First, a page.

Seedlings eggplant in the greenhouse. Growing eggplant of vegetables in greenhouse.

I know of no pursuit in which more real and important services can be rendered to any country than by improving its agriculture, its breed of useful animals, and other branches of a husbandman’s cares.

GEORGE WASHINGTON

High Tunnels

A High Tunnel System, commonly called a “hoop house,” is an increasingly popular conservation practice for farmers, and is available with financial assistance through the Environmental Quality Incentives Program (EQIP).  With high tunnel systems, no summer is too short or winter too cold because high tunnels:

  • Extend the growing season
  • Improve plant quality and soil quality
  • Reduce nutrient and pesticide transportation
  • Improve air quality through reduced transportation inputs
  • Reduce energy use by providing consumers with a local source of fresh produce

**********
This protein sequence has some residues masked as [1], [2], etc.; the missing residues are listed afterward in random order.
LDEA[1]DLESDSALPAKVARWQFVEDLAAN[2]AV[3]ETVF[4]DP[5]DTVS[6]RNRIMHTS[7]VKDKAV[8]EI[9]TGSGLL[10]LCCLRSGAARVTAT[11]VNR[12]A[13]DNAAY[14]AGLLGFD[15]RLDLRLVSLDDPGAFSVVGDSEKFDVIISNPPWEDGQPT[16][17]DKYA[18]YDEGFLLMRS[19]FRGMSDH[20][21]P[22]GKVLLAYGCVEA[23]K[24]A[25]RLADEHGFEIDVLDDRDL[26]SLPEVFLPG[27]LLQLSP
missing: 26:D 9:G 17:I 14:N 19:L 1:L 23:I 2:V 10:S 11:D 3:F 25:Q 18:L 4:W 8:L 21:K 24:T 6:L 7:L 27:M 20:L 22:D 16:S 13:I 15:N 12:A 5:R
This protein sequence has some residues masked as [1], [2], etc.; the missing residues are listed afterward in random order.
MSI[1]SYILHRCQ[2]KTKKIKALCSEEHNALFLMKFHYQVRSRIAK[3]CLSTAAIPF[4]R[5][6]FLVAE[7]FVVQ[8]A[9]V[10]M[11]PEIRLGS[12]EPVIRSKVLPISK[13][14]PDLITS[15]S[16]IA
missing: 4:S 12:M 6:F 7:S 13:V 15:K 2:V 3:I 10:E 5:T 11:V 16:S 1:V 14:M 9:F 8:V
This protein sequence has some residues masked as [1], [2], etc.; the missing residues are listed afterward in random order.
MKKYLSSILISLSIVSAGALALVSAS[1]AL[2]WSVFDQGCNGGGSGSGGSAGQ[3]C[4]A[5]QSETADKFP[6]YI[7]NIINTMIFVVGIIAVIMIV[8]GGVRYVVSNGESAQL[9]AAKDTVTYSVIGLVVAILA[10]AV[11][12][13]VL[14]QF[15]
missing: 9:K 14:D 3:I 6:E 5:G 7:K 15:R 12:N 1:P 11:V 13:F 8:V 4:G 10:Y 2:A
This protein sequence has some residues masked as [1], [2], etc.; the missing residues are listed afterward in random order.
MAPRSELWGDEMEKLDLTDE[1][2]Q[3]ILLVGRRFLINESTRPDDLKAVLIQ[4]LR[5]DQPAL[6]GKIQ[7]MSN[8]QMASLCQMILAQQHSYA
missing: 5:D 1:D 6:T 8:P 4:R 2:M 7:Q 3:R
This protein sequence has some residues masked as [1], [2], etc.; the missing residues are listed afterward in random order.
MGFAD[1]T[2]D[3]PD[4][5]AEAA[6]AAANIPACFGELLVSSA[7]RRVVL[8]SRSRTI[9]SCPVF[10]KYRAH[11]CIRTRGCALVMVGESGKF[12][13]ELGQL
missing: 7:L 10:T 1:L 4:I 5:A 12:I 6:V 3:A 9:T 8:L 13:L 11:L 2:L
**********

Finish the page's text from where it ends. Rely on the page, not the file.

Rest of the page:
High tunnels protect plants from severe weather and allow farmers to extend their growing seasons – growing earlier into the spring, later into the fall, and sometimes, year-round. And because high tunnels prevent direct rainfall from reaching plants, farmers can use precise tools like drip irrigation to efficiently deliver water and nutrients to plants. High tunnels also offer farmers a greater ability to control pests and can even protect plants from pollen and pesticide drift.

A number of soil health practices can be used in high tunnels, including cover crops and crop rotations, which also prevent erosion, suppress weeds, increase soil water content, and break pest cycles.

Perhaps the best thing about high tunnels is that they help provide communities with healthy local food for much of the year – food that requires less energy and transportation inputs.

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